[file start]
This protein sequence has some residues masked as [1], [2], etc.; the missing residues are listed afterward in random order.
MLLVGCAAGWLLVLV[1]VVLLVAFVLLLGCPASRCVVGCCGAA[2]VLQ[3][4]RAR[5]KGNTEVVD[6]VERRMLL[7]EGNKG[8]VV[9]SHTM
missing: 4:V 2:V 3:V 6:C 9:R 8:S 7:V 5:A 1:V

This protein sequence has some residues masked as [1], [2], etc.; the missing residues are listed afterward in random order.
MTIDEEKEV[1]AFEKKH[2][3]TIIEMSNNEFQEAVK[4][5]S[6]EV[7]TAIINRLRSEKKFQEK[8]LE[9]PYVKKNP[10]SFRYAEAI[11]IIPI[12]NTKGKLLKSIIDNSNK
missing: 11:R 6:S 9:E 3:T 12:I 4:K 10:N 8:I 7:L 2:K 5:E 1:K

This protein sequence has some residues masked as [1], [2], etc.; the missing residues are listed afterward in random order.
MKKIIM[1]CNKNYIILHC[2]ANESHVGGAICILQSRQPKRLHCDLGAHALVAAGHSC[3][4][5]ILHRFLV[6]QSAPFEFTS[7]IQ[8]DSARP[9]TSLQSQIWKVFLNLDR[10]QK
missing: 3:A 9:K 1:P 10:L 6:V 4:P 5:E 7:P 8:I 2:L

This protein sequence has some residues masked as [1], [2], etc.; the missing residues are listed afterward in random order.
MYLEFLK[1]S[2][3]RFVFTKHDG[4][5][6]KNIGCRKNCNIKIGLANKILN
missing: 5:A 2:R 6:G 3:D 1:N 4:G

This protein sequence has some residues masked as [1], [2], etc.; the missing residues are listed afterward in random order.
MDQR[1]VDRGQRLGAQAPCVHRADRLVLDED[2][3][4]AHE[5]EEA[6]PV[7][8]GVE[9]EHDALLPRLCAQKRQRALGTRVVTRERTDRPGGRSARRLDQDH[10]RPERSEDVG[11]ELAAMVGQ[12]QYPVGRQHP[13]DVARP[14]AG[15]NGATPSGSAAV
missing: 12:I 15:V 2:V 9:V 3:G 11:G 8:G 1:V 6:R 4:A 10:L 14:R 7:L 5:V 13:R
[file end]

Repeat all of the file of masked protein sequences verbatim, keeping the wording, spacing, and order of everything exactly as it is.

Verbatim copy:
This protein sequence has some residues masked as [1], [2], etc.; the missing residues are listed afterward in random order.
MLLVGCAAGWLLVLV[1]VVLLVAFVLLLGCPASRCVVGCCGAA[2]VLQ[3][4]RAR[5]KGNTEVVD[6]VERRMLL[7]EGNKG[8]VV[9]SHTM
missing: 4:V 2:V 3:V 6:C 9:R 8:S 7:V 5:A 1:V

This protein sequence has some residues masked as [1], [2], etc.; the missing residues are listed afterward in random order.
MTIDEEKEV[1]AFEKKH[2][3]TIIEMSNNEFQEAVK[4][5]S[6]EV[7]TAIINRLRSEKKFQEK[8]LE[9]PYVKKNP[10]SFRYAEAI[11]IIPI[12]NTKGKLLKSIIDNSNK
missing: 11:R 6:S 9:E 3:T 12:I 4:K 10:N 8:I 7:L 2:K 5:E 1:K

This protein sequence has some residues masked as [1], [2], etc.; the missing residues are listed afterward in random order.
MKKIIM[1]CNKNYIILHC[2]ANESHVGGAICILQSRQPKRLHCDLGAHALVAAGHSC[3][4][5]ILHRFLV[6]QSAPFEFTS[7]IQ[8]DSARP[9]TSLQSQIWKVFLNLDR[10]QK
missing: 3:A 9:K 1:P 10:L 6:V 4:P 5:E 7:P 8:I 2:L

This protein sequence has some residues masked as [1], [2], etc.; the missing residues are listed afterward in random order.
MYLEFLK[1]S[2][3]RFVFTKHDG[4][5][6]KNIGCRKNCNIKIGLANKILN
missing: 5:A 2:R 6:G 3:D 1:N 4:G

This protein sequence has some residues masked as [1], [2], etc.; the missing residues are listed afterward in random order.
MDQR[1]VDRGQRLGAQAPCVHRADRLVLDED[2][3][4]AHE[5]EEA[6]PV[7][8]GVE[9]EHDALLPRLCAQKRQRALGTRVVTRERTDRPGGRSARRLDQDH[10]RPERSEDVG[11]ELAAMVGQ[12]QYPVGRQHP[13]DVARP[14]AG[15]NGATPSGSAAV
missing: 12:I 15:V 2:V 9:V 3:G 11:G 8:G 1:V 6:R 4:A 10:L 14:R 7:L 5:V 13:R